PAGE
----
130314 – Celebrating and looking forward to the first Edinburgh Yarn Festival #edinyarnfest

Bar Boda
130316 – Bar Boda, taking a break from the Yarn Festival

Like these colours, must try to source!
130317 – Like these colours, must try to source! I often play with colour

Craft, Finished Projects, Shopping

A Baby Rainbow

In amongst the great long list of “essential” items for a newborn child that you will see these days is muslins. When I first came across it I was confused – isn’t muslin the cotton cloth that you use to strain jellies in the kitchen? What on earth would I need those for? Apparently they make great burp cloths – but how is strained baby chuck on your shoulder any better than non-strained? Why can’t I use cloth nappy squares like we did for my sisters when they were babies?

Well, it turns out that cloth nappy squares are nolonger in fashion and as such aren’t that easy to find. Muslins are all the rage at the moment, and apparently I will need anything between “more than I have” and “about 100 should do”. Fair enough, they can’t be too expensive I think, after all they’re just hemmed pieces of lightweight fairly open weave pure cotton. A quick search shows that you can buy unbleached muslin fabric at 125cm wide for about £2 per metre. So imagine my surprise when I came across this on the John Lewis website:

Yep, that’s £28.95 for 7 squares of cotton, 60x60cm each. It’s not hard to do the math and see how much you are paying for some cheap dye!

Now anyone who knows me knows that I love colour, bright and happy colours being the best. I would absolutely LOVE to be able to afford to kit out the nursery with these gorgeous cloths, but £30??? And if I wanted a modest amount of them, say 28-30, that would cost £120. I can’t do it – the difference in price would pay for Christian, Bump and I to go to Dublin to see friends, MUCH more important!

But then Aldi had a babywear sale. I picked up £30 worth of muslin cloths – 30 of them! Some were patterned, but most were simple white cloths, 68×68 (yes, bigger than the fancy JL ones) and I had a brainwave. A search on eBay, another £30 and very soon a nice selection of machine dyes arrived in the post. Cue evil laughter….

Now each pack of dye will do 600g of cotton cloth, which is more than I had, so I gathered up some of the towelling nappies I had also purchased as well as some of the small white baby clothes that we’d found thanks to similar issues as the cloths, the coloured ones being ludicrously priced. I washed it all and I got started with my plan.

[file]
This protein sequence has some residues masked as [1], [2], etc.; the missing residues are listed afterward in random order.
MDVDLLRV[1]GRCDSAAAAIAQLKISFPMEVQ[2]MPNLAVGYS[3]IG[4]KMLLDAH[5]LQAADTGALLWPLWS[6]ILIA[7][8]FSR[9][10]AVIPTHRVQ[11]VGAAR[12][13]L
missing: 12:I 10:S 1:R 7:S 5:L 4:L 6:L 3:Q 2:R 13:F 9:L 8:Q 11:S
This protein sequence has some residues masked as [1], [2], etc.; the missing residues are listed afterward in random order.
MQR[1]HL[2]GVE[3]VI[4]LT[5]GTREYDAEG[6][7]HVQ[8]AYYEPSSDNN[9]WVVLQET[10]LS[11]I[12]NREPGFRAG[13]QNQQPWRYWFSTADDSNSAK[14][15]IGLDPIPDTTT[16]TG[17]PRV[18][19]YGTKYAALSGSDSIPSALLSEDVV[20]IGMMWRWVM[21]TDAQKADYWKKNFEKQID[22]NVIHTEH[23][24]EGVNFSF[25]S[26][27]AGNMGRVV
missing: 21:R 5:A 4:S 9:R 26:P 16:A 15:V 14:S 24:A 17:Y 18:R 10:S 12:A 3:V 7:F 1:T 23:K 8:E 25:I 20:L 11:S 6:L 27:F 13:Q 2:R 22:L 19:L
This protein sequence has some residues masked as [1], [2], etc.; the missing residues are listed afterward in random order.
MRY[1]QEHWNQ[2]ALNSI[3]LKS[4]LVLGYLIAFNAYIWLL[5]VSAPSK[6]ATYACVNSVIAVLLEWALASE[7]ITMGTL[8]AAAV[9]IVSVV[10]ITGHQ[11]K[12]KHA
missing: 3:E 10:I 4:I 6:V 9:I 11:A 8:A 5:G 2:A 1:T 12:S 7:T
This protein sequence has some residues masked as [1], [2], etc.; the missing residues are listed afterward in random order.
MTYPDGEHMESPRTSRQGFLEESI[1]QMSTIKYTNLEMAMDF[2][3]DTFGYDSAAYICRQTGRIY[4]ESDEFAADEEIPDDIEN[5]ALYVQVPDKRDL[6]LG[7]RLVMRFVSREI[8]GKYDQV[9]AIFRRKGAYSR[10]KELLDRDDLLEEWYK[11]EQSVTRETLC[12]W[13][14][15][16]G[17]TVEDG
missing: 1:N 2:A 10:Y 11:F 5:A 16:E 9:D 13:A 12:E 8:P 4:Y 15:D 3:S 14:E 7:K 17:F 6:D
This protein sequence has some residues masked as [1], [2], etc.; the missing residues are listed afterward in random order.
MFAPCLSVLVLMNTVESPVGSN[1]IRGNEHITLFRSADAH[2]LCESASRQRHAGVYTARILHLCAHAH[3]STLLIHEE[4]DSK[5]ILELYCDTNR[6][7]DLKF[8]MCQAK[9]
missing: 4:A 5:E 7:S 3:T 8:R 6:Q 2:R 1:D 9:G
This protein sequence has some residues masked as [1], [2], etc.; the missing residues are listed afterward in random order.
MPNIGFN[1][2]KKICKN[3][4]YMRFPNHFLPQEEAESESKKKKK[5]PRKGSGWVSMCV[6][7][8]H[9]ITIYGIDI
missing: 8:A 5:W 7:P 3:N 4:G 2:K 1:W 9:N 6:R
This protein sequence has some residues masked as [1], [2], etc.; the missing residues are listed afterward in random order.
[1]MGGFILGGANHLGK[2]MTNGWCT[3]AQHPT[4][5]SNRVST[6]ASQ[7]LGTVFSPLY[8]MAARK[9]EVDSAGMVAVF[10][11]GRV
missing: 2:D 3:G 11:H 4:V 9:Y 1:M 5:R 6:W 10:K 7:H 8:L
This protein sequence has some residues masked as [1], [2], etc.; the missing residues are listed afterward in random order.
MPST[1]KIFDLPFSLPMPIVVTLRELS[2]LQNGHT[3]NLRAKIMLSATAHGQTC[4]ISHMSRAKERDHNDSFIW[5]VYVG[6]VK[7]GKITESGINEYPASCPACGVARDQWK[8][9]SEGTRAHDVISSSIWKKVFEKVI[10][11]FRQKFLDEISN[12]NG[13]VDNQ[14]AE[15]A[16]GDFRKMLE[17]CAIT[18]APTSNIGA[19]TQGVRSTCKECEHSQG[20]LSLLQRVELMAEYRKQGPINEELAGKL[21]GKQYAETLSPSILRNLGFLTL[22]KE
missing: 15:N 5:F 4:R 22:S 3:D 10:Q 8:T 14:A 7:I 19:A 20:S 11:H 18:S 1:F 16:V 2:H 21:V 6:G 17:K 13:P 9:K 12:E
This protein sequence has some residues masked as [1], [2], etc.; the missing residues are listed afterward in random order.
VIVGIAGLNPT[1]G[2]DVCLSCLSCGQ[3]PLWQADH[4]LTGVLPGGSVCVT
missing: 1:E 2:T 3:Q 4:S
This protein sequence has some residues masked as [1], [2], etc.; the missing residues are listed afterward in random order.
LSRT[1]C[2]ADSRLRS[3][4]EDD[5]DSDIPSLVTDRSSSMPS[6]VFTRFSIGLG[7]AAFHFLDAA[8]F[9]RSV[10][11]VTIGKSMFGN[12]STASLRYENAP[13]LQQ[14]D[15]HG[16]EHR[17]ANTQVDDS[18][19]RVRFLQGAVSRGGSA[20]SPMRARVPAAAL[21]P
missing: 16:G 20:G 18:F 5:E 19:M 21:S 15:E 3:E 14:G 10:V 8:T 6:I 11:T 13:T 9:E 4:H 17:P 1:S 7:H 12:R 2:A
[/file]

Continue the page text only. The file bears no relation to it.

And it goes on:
I divided up all the cloths, nappies and clothes into six piles, weighed each and then it was a simple matter of following the instructions on the dye packet. (you also need salt, but don’t worry about the brand salt from the dye company – I had a couple of packets of that but also used normal table salt for the rest at 46p for 750g!). Each colour took two runs through the machine, followed by a short run to wash the machine afterwards. After a few days I had finished and this is the result:

The end result, for the price of 14 muslin squares from John Lewis, I have 30 in a rainbow of happy colours. I have also transformed 12 towelling nappies and an assortment of boring white baby clothes to match. I call that a win!


My First Socks

I started my first ever pair of socks yesterday. I’m using a pattern I found on Ravelry called “Socks That Fit” – so hopefully that’s what they’ll do when they’re finished! I’m doing them in crochet which works up thicker than knitting so instead of the following the pattern I’ve decided to stitch into the back loops for the main fabric of the sock.

The yarn doesn’t really show up that well in the light that I took this photo with, it’s a very intense orange with other colours through it. Quite crazy, no pattern – perhaps it patterns up better if you knit it. I picked this up at a discount store in Germany. The line of colour at the top of the picture is my little gauge swatch and the background is my project page for this one.

So far so good, managed to do half of one foot length. Of course second sock syndrome is in my near future so no breath holding!